US6262159Jan 7, 2000Jul 17, 2001Basf AktiengesellschaftPolymer dispersion containing dispersed particles, a dissolved polymer, and an amine
US6830657 *Jun 20, 2000Dec 14, 2004AtofinaHydrophobic cationic dispersions stabilized by low molecular weight maleimide copolymers, for paper sizing
US8133944Jun 23, 2008Mar 13, 2012Arkema FranceUse of grafted SMA copolymers in liquid compositions
US8242207Feb 1, 2008Aug 14, 2012Arkema FranceStyrene/anhydride polymeric material and graft having enhanced properties
US8492495Dec 9, 2008Jul 23, 2013Arkema FrancePolymeric additives obtained by salification of copolymers
US8609765Jul 3, 2012Dec 17, 2013Arkema FranceStyrene/anhydride polymeric material and graft having enhanced properties
EP0371811A2 *Nov 30, 1989Jun 6, 1990Mita Industrial Co., Ltd.Process for preparation of polymer particles and toner particles
EP1018523A2 *Jan 7, 2000Jul 12, 2000Basf AktiengesellschaftPolymer dispersion
WO1997015604A1 *Oct 18, 1996May 1, 1997Atochem Elf SaFinely particulate composite latices and use thereof in solvent-free paints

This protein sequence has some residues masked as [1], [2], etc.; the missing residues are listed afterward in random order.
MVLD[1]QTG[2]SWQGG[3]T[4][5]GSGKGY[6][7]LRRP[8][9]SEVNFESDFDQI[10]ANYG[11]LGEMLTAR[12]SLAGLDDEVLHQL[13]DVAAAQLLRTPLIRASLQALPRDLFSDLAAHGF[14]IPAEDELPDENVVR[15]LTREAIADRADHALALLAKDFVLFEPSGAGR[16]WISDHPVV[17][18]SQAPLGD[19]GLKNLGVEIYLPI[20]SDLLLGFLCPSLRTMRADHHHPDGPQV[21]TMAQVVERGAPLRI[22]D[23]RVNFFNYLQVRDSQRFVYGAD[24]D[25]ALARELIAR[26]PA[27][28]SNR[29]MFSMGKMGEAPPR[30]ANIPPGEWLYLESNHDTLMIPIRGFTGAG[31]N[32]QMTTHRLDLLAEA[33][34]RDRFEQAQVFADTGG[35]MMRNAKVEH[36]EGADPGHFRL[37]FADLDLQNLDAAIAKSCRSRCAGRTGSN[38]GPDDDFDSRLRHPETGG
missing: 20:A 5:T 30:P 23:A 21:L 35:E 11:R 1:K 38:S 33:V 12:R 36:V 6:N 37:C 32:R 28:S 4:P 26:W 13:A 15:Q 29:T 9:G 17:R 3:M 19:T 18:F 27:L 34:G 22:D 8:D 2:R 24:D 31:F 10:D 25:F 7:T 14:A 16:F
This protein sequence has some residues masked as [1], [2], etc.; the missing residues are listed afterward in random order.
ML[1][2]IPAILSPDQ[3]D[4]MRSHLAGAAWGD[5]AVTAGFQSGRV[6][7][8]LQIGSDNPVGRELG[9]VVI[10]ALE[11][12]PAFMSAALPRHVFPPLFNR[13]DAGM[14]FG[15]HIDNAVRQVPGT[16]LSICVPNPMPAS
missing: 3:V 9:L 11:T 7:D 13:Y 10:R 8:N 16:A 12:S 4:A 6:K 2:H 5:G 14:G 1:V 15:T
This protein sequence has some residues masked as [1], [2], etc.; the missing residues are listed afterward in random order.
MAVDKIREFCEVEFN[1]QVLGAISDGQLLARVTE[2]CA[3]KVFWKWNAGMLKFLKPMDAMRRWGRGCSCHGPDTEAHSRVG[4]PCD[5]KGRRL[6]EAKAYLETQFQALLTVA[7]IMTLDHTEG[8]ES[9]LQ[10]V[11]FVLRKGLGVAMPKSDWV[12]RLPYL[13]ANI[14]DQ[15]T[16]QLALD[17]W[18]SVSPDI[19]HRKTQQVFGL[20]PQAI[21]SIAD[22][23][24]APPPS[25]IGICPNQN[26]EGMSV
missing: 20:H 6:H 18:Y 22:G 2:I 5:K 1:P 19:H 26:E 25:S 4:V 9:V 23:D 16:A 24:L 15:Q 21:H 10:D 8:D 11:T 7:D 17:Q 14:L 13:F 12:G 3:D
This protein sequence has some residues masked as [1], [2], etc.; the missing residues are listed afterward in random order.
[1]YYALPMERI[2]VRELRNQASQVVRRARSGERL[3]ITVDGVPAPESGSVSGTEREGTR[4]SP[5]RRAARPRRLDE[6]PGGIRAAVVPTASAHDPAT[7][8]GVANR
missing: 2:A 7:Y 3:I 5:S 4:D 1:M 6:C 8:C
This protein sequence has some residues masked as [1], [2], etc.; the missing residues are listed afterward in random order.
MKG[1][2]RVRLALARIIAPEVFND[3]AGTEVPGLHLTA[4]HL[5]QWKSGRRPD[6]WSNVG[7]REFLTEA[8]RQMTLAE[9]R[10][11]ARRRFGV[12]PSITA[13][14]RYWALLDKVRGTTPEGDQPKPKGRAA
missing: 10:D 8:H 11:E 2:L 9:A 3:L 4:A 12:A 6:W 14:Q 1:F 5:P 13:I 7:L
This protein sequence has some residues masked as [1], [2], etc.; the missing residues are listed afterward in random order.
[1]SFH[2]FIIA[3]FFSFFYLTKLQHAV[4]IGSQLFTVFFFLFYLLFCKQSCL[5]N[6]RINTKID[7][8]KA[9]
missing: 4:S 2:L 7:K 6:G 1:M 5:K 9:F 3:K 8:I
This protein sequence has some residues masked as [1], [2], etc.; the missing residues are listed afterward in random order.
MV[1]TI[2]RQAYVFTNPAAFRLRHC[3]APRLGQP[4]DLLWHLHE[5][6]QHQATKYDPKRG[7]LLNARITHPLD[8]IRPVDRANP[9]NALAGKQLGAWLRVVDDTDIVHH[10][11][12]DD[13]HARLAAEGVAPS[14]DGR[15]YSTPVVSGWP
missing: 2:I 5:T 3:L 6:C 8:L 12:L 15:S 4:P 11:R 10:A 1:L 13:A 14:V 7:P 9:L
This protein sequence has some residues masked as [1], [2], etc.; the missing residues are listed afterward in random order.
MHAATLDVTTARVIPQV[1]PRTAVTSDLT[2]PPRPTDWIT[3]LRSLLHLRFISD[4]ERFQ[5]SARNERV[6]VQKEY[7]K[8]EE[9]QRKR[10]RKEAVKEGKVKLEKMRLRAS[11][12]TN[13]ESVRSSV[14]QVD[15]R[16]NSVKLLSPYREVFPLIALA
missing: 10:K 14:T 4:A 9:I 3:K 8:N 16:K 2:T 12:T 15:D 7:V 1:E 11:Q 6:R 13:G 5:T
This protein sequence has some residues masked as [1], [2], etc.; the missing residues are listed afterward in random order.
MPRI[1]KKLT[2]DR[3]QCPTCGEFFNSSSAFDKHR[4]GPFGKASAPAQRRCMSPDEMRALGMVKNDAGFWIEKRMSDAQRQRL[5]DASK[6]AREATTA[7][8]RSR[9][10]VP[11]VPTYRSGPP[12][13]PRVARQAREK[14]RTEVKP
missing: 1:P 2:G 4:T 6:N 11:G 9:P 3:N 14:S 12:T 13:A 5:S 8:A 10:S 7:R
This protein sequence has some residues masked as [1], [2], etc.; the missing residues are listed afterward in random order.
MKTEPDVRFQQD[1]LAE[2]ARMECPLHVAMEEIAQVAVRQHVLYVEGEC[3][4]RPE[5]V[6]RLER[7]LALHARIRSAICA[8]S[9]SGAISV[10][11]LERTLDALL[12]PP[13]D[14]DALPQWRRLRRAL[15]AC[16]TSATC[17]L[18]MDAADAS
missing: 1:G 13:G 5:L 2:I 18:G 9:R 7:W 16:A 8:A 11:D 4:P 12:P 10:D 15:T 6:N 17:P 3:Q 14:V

WO2000075194A1 *May 31, 2000Dec 14, 2000Kurt FischerMethod for the manufacture of styrene maleic anhydride copolymers
WO2008099125A1 *Feb 1, 2008Aug 21, 2008Arkema FranceStyrene/anhydride polymeric material and graft having enhanced properties
Classifications
U.S. Classification526/203, 526/225, 524/460
International ClassificationC08F267/04, C08F2/22, C08F257/02, G03G9/087
Cooperative ClassificationC08F257/02, G03G9/08711, G03G9/08788, G03G9/08708, C08F267/04, G03G9/08702
European ClassificationC08F257/02, G03G9/087B2B2, G03G9/087H2, C08F267/04, G03G9/087B, G03G9/087B2B